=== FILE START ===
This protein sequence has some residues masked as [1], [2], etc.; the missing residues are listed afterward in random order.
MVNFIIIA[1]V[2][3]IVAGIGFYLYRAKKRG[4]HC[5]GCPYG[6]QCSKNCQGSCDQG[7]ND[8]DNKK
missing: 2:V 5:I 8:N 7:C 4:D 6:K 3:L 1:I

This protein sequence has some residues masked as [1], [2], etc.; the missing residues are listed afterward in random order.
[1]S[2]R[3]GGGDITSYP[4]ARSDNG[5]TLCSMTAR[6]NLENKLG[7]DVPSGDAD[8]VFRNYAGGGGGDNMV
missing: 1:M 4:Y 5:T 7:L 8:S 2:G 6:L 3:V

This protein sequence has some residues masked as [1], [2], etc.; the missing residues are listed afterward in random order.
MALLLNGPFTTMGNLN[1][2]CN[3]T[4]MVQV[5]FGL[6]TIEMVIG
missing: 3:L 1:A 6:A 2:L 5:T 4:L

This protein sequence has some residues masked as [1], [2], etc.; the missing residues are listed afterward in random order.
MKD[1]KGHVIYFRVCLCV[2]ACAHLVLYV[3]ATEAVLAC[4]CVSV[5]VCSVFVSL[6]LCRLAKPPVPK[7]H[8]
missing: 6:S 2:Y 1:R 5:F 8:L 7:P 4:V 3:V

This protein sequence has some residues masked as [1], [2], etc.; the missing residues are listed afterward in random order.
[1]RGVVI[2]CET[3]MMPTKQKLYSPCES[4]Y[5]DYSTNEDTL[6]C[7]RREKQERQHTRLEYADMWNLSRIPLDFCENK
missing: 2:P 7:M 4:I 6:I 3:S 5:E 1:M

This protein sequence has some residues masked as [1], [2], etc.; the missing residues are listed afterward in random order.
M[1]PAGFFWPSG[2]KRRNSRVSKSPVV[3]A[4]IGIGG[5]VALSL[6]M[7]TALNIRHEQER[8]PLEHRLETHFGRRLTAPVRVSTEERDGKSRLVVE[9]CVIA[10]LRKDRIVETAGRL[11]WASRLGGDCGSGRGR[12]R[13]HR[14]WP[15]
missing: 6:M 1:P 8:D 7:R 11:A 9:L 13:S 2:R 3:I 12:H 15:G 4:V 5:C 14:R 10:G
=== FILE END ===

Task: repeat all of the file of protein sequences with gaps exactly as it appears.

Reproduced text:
This protein sequence has some residues masked as [1], [2], etc.; the missing residues are listed afterward in random order.
MVNFIIIA[1]V[2][3]IVAGIGFYLYRAKKRG[4]HC[5]GCPYG[6]QCSKNCQGSCDQG[7]ND[8]DNKK
missing: 2:V 5:I 8:N 7:C 4:D 6:K 3:L 1:I

This protein sequence has some residues masked as [1], [2], etc.; the missing residues are listed afterward in random order.
[1]S[2]R[3]GGGDITSYP[4]ARSDNG[5]TLCSMTAR[6]NLENKLG[7]DVPSGDAD[8]VFRNYAGGGGGDNMV
missing: 1:M 4:Y 5:T 7:L 8:S 2:G 6:L 3:V

This protein sequence has some residues masked as [1], [2], etc.; the missing residues are listed afterward in random order.
MALLLNGPFTTMGNLN[1][2]CN[3]T[4]MVQV[5]FGL[6]TIEMVIG
missing: 3:L 1:A 6:A 2:L 5:T 4:L

This protein sequence has some residues masked as [1], [2], etc.; the missing residues are listed afterward in random order.
MKD[1]KGHVIYFRVCLCV[2]ACAHLVLYV[3]ATEAVLAC[4]CVSV[5]VCSVFVSL[6]LCRLAKPPVPK[7]H[8]
missing: 6:S 2:Y 1:R 5:F 8:L 7:P 4:V 3:V

This protein sequence has some residues masked as [1], [2], etc.; the missing residues are listed afterward in random order.
[1]RGVVI[2]CET[3]MMPTKQKLYSPCES[4]Y[5]DYSTNEDTL[6]C[7]RREKQERQHTRLEYADMWNLSRIPLDFCENK
missing: 2:P 7:M 4:I 6:I 3:S 5:E 1:M

This protein sequence has some residues masked as [1], [2], etc.; the missing residues are listed afterward in random order.
M[1]PAGFFWPSG[2]KRRNSRVSKSPVV[3]A[4]IGIGG[5]VALSL[6]M[7]TALNIRHEQER[8]PLEHRLETHFGRRLTAPVRVSTEERDGKSRLVVE[9]CVIA[10]LRKDRIVETAGRL[11]WASRLGGDCGSGRGR[12]R[13]HR[14]WP[15]
missing: 6:M 1:P 8:D 7:R 11:A 9:L 13:S 2:R 3:I 12:H 15:G 4:V 5:C 14:R 10:G